March 05, 2015 - 4:22 PM
PENTICTON - Witness testimony in the Koopmans murder trial took on a decidedly different direction as a key witness took the stand for a second day.
Bradley Martin continued his testimony today, March 5, in Penticton Supreme Court in the trial of John Ike Koopmans, who is charged with two counts of first degree murder and one count of attempted murder. Yesterday, Martin described being shot in the chest by Koopmans, but said he managed to flee to the road to flag down help from a woman driving by. Today he said he couldn’t understand why the first police officer to arrive did not have a siren or spotlights on.
“It was like he was unaware of the calamity of the situation. I was worried my friends might be gunned down in cold blood,” Martin told the court.
He said the ambulance arrived and he couldn’t understand why the paramedics weren’t treating him.
“I tried to speak up, but my life force was getting weak. The police officer wanted my height and weight in metric, not imperial units, which I thought was very quirky,” Martin said.
Martin said he had to “deke” the police officer to get to the ambulance, adding the paramedics were “dumbfounded.” He said when he reached the ambulance, paramedics refused to treat him because his dog, Freedom, had followed him in.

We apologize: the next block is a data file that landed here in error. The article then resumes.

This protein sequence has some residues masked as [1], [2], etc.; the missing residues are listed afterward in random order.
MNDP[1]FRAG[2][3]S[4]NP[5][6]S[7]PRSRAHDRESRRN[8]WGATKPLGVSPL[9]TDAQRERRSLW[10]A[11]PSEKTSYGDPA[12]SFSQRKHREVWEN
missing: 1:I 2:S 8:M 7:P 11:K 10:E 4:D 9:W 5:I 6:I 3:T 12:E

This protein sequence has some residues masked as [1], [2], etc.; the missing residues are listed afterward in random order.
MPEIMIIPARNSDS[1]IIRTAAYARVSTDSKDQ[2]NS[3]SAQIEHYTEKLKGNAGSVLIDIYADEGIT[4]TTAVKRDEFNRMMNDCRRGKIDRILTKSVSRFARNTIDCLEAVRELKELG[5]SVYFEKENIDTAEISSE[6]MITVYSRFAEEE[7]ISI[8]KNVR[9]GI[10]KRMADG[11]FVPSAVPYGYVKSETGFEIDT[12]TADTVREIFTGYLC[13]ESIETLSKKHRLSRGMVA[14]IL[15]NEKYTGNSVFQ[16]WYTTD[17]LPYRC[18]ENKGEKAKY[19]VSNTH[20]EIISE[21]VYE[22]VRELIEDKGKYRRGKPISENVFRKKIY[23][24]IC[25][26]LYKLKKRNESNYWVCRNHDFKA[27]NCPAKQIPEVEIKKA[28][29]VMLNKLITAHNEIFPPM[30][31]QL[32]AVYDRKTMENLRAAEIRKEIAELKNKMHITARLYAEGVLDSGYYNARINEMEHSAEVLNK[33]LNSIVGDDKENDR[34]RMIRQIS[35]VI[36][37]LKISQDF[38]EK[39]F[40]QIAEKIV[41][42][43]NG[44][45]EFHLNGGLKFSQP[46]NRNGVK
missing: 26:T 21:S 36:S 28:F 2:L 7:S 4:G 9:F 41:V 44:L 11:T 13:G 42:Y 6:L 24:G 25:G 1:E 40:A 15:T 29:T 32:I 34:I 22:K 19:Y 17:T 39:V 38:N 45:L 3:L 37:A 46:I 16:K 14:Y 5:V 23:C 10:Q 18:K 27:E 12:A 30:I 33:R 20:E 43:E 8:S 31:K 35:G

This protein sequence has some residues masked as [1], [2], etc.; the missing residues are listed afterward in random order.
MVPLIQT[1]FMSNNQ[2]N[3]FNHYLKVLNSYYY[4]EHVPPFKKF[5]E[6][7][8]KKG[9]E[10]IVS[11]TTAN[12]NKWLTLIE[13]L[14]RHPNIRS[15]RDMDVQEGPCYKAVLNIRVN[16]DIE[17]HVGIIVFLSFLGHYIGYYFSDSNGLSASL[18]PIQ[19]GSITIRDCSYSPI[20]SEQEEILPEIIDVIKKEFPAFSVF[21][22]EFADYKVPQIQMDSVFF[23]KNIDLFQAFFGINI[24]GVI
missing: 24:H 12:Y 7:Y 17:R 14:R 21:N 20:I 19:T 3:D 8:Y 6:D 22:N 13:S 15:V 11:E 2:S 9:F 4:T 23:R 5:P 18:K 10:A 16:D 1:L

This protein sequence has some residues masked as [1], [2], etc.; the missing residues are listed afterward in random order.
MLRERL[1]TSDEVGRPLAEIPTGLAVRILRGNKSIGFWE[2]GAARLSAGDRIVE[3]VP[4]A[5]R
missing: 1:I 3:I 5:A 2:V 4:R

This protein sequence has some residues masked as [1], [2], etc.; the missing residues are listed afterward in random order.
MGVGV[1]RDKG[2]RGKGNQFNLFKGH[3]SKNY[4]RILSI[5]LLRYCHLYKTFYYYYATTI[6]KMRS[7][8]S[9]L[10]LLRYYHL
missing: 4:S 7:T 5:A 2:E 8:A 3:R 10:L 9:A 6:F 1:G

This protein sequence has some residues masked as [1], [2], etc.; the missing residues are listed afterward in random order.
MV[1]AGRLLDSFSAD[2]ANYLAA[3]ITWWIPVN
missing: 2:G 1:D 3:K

He described his treatment in the ambulance of being put on a gurney and forced to lie in an inclined position with his head on the floor of the ambulance. He couldn’t breathe and had to force himself to sit up, adding “getting shot was like getting whacked with a sledge hammer.”
Martin was then asked to identify Koopmans as the man sitting in the chair in Wharton’s bedroom the night of the shooting, which he did.
The court was also shown Martin’s gunshot wound, Dubenski locating the entrance and exit wound on Martin’s partially exposed torso.
On cross-examination, defence lawyer Don Skogstad posed a number of questions to Martin about his cell phone, eliciting confused and contradictory answers. Further cross-examination revealed Martin’s criminal record for possession of narcotics for the purpose of trafficking and two theft convictions, even though Martin indicated he had never had any trouble with the law. Skogstad described an instance where Martin was picked up by police at Princeton Castle, where Martin once worked, because people thought he was a danger to others, implying he had mental problems.
“Mental problems? I have no mental problems - no health issues other than being shot with a gun,” Martin said.
Skogstad then asked if Martin remembered “paranoid schizophrenia” as a phrase being used to describe him, to which Martin said: “People throw that at me to get their way.”
The strange testimony regarding initial police and paramedic response was also repeated during the afternoon’s cross-examination, when Martin insisted he had to deke the police “five or six times” to get by the officer who “jumped right in my path.”
“He was definitely impeding me from getting care. I had to push him aside,” said Martin.
When asked if he could identify the officer in question, Martin said: "If you can tell me his height and weight in metric I might be able to," to muffled laughter from the gallery.
The trial continues.
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News from © InfoTel News Ltd, 2015